This past week the Legislature gathered in Jefferson City for the annual veto session. The governor vetoed five measures passed during the regular session. In order to override a governor’s veto, lawmakers must approve each vetoed bill by a two-thirds vote in order for it to become law. There were no votes to override a veto last week.
One piece of legislation, House Committee Bill 3, was the most high-profile piece of legislation. The bill would have authorized the Commissioner of the Office of Administration to make a one-time funds sweep of any unused funds from state agencies and departments. The unused money would go into the Senior Services Protection Fund to help provide in-home and nursing home care for some of the state’s most vulnerable. There are currently about 8,000 low-income, elderly Missourians who will go without nursing care since the legislation was never passed in the House.
However, leadership in both chambers have established a work group tasked with finding a funding solution that will preserve the much needed in-home and nursing care for more than 8,000 disabled Missourians.
None of the other vetoed legislation was ever brought up for a vote in the Senate. However, while gathered in Jefferson City, the Senate did make a motion to censure a fellow lawmaker.
Recent comments made online by one of our state senators were not only unacceptable, but it threatened the integrity of the Senate. Expressing a desire for violence against the president is egregious, unfitting, and unbecoming conduct for a senator.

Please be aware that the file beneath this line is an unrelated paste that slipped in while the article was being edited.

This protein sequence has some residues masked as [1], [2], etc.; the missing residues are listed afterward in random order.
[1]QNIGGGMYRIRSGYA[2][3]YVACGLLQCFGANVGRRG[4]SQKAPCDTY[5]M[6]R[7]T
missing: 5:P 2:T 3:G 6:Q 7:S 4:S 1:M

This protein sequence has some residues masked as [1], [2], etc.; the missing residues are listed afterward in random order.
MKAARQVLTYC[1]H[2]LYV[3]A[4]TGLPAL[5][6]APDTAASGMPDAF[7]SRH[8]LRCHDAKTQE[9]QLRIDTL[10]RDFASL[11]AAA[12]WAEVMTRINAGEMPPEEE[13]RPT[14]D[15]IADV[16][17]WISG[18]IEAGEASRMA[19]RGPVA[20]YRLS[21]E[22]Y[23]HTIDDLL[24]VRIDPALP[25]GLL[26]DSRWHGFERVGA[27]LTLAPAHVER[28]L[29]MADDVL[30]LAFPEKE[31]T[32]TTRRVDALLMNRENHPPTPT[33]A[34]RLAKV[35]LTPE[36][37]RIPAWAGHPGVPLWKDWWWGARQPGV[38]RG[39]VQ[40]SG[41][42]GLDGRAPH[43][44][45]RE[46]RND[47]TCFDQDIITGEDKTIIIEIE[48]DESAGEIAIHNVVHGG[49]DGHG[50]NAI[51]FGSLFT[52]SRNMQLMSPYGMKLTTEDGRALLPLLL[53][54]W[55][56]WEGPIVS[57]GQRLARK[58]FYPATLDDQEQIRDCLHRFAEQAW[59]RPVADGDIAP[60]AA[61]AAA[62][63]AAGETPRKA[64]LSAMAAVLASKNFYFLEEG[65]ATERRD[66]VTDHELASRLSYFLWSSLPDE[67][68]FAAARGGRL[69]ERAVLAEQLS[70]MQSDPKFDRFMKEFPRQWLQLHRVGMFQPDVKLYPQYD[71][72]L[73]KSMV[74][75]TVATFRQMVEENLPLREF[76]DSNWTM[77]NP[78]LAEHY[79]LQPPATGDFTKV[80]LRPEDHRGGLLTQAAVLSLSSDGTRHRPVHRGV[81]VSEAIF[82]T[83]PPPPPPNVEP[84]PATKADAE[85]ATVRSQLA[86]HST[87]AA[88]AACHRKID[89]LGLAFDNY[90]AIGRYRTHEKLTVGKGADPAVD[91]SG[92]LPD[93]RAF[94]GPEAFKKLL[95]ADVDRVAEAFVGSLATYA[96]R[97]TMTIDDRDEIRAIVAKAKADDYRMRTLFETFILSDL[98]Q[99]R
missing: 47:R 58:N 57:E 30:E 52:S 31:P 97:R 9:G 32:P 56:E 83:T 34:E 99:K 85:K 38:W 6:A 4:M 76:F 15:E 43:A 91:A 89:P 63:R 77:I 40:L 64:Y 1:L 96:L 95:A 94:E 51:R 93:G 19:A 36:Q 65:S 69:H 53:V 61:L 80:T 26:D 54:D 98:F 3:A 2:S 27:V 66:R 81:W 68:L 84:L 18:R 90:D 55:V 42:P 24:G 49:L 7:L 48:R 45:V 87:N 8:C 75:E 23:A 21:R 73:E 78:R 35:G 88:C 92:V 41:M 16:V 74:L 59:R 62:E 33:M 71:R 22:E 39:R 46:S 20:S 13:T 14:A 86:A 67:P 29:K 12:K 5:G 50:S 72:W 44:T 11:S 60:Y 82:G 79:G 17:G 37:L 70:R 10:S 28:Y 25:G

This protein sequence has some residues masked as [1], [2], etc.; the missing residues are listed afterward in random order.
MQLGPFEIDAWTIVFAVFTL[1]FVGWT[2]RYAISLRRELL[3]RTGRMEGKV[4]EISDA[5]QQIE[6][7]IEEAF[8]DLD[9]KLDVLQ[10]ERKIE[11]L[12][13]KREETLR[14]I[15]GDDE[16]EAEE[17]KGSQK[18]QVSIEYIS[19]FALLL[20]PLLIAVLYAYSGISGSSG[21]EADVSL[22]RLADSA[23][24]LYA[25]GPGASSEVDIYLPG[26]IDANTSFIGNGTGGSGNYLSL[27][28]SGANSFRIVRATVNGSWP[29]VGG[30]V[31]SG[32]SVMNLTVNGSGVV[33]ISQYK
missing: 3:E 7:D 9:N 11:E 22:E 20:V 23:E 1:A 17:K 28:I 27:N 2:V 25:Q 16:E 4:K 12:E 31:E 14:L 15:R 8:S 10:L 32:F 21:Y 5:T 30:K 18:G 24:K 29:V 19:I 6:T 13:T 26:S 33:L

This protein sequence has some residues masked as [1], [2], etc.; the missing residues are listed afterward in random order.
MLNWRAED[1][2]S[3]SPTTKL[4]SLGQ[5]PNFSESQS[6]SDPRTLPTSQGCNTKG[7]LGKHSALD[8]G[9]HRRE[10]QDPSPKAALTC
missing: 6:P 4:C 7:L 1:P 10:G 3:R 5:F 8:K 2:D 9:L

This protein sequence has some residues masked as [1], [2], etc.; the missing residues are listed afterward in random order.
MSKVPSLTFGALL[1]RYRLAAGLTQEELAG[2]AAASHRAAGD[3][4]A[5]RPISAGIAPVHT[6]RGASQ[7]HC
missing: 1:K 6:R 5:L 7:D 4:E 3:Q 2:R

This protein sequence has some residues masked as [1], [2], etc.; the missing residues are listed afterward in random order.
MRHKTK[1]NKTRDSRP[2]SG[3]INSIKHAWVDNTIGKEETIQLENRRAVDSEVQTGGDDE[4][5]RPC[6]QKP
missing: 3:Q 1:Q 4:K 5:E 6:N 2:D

I know I was not alone in hoping Sen. Chappelle-Nadal would realize the seriousness of her statements, take responsibility for her words, and resign on her own accord. However, since that was not the case, the Senate prepared for options afforded in the Missouri Constitution and the Senate Rules. The Senate retains the sole right and responsibility to discipline its members for disorderly conduct.
By a vote of 28-2, the Senate censured Sen. Maria Chappelle-Nadal, effective immediately. The censure also urges her to resign or face possible expulsion in the future. We also urge the Senator to conduct herself in a manner that respects the longstanding traditions of the Missouri Senate and to respect her position as a senator by refraining from action or words that incite or encourage violence.
Censuring a sitting member has never been done in the history of the Missouri Senate. It is not something the Senate takes lightly.
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